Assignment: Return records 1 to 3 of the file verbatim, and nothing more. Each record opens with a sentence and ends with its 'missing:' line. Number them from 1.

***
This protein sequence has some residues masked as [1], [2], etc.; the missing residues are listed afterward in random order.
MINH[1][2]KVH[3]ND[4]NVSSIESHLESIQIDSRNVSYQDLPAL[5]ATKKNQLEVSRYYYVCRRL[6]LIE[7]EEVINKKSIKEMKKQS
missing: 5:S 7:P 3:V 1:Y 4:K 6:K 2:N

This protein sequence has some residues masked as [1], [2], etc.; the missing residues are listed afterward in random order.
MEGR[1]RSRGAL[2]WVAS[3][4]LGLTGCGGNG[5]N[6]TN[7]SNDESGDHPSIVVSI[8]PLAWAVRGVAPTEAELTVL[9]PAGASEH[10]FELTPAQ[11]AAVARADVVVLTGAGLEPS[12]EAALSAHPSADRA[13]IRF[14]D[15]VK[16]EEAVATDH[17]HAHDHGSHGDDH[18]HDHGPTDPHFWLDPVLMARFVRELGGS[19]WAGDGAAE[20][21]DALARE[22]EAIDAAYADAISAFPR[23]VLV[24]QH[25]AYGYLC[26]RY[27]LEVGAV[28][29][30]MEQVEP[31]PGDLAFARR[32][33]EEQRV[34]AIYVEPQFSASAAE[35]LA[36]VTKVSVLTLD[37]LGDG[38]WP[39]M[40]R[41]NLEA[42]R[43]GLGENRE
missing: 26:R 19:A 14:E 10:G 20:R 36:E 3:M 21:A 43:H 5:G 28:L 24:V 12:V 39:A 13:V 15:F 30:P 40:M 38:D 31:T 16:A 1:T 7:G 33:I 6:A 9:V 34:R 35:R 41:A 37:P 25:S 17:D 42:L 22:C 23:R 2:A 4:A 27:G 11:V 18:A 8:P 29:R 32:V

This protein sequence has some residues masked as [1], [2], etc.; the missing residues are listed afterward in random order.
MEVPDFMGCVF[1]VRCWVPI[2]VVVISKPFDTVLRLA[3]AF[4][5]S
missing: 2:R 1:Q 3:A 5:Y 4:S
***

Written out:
This protein sequence has some residues masked as [1], [2], etc.; the missing residues are listed afterward in random order.
MINH[1][2]KVH[3]ND[4]NVSSIESHLESIQIDSRNVSYQDLPAL[5]ATKKNQLEVSRYYYVCRRL[6]LIE[7]EEVINKKSIKEMKKQS
missing: 5:S 7:P 3:V 1:Y 4:K 6:K 2:N

This protein sequence has some residues masked as [1], [2], etc.; the missing residues are listed afterward in random order.
MEGR[1]RSRGAL[2]WVAS[3][4]LGLTGCGGNG[5]N[6]TN[7]SNDESGDHPSIVVSI[8]PLAWAVRGVAPTEAELTVL[9]PAGASEH[10]FELTPAQ[11]AAVARADVVVLTGAGLEPS[12]EAALSAHPSADRA[13]IRF[14]D[15]VK[16]EEAVATDH[17]HAHDHGSHGDDH[18]HDHGPTDPHFWLDPVLMARFVRELGGS[19]WAGDGAAE[20][21]DALARE[22]EAIDAAYADAISAFPR[23]VLV[24]QH[25]AYGYLC[26]RY[27]LEVGAV[28][29][30]MEQVEP[31]PGDLAFARR[32][33]EEQRV[34]AIYVEPQFSASAAE[35]LA[36]VTKVSVLTLD[37]LGDG[38]WP[39]M[40]R[41]NLEA[42]R[43]GLGENRE
missing: 26:R 19:A 14:E 10:G 20:R 36:E 3:M 21:A 43:H 5:G 28:L 24:V 12:V 39:A 13:V 15:F 30:P 40:M 38:D 31:T 16:A 1:T 7:G 33:I 6:A 9:V 34:R 35:R 41:A 37:P 25:S 17:D 42:L 22:C 23:R 2:A 4:A 27:G 11:V 18:A 8:P 29:R 32:V

This protein sequence has some residues masked as [1], [2], etc.; the missing residues are listed afterward in random order.
MEVPDFMGCVF[1]VRCWVPI[2]VVVISKPFDTVLRLA[3]AF[4][5]S
missing: 2:R 1:Q 3:A 5:Y 4:S